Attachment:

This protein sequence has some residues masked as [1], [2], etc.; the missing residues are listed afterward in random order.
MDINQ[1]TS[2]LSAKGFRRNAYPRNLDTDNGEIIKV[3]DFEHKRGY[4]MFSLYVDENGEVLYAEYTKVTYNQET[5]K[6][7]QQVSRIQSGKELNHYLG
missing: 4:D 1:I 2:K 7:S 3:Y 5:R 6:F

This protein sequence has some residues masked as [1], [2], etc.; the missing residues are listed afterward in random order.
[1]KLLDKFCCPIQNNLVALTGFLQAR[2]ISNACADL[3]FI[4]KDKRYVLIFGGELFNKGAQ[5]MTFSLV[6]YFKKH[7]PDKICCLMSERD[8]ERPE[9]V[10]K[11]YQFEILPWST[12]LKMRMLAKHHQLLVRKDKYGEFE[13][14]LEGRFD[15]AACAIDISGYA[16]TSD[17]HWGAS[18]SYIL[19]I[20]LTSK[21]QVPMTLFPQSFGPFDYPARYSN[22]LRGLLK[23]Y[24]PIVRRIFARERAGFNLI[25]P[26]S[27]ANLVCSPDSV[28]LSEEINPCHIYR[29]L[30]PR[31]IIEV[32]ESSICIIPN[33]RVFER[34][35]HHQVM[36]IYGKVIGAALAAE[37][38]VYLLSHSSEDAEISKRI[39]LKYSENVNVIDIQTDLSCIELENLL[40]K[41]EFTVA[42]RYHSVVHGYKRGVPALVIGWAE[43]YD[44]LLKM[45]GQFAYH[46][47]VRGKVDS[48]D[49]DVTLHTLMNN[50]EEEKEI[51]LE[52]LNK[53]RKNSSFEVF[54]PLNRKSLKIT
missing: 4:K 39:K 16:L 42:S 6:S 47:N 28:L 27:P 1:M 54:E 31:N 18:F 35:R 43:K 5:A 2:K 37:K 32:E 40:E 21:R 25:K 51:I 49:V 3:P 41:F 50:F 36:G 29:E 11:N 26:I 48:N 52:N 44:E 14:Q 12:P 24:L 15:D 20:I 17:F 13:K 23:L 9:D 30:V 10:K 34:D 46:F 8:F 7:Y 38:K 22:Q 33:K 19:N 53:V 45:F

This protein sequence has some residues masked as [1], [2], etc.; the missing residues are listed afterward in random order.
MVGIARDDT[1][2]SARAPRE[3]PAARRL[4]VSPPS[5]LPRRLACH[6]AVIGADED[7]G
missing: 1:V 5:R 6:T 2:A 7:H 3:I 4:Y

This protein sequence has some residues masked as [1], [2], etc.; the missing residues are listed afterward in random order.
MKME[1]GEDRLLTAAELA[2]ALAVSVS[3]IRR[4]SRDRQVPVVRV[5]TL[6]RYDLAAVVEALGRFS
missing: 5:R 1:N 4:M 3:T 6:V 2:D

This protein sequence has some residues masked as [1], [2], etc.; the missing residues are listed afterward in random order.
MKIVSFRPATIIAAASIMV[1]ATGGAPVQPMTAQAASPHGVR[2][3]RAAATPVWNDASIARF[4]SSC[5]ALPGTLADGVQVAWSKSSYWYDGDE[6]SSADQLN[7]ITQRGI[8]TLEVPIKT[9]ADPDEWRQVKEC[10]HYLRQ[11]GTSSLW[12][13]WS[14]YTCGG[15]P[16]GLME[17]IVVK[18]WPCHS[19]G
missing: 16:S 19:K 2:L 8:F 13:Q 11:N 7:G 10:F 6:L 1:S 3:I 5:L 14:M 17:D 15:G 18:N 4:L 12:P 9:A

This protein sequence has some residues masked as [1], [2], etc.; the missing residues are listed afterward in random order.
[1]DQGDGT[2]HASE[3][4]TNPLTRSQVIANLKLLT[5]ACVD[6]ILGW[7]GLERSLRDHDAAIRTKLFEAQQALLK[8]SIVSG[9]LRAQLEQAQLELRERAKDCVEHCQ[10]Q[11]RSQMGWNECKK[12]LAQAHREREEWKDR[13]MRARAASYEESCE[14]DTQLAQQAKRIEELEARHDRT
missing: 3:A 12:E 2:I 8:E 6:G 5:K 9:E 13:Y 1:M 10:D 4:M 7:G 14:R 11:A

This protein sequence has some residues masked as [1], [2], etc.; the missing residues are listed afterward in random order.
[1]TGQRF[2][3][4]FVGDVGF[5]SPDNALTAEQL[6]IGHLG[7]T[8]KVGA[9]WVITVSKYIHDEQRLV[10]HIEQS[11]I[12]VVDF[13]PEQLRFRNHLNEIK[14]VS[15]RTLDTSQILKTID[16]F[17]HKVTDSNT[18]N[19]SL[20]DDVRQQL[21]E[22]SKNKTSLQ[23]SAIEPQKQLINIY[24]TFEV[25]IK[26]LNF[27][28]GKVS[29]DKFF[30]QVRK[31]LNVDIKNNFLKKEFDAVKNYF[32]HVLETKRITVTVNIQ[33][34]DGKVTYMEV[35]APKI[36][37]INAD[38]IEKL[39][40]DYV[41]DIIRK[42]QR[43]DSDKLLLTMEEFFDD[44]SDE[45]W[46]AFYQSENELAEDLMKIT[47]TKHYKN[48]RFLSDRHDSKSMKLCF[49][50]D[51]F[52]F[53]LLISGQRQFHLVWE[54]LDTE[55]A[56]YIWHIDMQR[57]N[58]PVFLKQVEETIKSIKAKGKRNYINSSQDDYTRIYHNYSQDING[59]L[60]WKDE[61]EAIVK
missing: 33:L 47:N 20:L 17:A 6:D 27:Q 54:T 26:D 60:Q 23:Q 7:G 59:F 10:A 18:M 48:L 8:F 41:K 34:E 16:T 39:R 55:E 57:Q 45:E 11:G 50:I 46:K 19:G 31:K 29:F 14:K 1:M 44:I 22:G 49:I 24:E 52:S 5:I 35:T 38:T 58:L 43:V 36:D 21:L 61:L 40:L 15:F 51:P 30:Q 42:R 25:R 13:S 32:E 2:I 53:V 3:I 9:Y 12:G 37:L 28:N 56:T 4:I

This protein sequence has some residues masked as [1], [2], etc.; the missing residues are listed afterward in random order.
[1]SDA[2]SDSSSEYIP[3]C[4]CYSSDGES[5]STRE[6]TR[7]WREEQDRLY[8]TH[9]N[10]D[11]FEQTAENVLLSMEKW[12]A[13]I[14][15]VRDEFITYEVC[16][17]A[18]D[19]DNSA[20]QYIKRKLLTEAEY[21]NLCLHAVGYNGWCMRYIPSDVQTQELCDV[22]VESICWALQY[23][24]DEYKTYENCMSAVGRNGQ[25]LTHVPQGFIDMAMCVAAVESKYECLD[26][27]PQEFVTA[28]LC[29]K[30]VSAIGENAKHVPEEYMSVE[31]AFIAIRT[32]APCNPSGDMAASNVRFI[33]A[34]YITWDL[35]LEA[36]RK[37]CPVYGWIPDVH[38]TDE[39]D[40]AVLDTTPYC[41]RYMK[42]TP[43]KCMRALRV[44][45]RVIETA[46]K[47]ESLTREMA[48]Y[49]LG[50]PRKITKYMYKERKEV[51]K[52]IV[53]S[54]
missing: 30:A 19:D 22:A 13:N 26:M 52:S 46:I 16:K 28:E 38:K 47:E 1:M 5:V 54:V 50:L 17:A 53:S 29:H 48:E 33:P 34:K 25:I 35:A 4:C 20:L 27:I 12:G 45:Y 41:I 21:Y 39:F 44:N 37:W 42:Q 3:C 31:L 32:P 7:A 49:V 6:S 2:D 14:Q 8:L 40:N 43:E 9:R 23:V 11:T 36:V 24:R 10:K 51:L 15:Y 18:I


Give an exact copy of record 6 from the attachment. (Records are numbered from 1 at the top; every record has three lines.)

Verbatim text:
This protein sequence has some residues masked as [1], [2], etc.; the missing residues are listed afterward in random order.
[1]DQGDGT[2]HASE[3][4]TNPLTRSQVIANLKLLT[5]ACVD[6]ILGW[7]GLERSLRDHDAAIRTKLFEAQQALLK[8]SIVSG[9]LRAQLEQAQLELRERAKDCVEHCQ[10]Q[11]RSQMGWNECKK[12]LAQAHREREEWKDR[13]MRARAASYEESCE[14]DTQLAQQAKRIEELEARHDRT
missing: 3:A 12:E 2:I 8:E 6:G 5:K 9:E 13:Y 1:M 10:D 4:M 7:G 14:R 11:A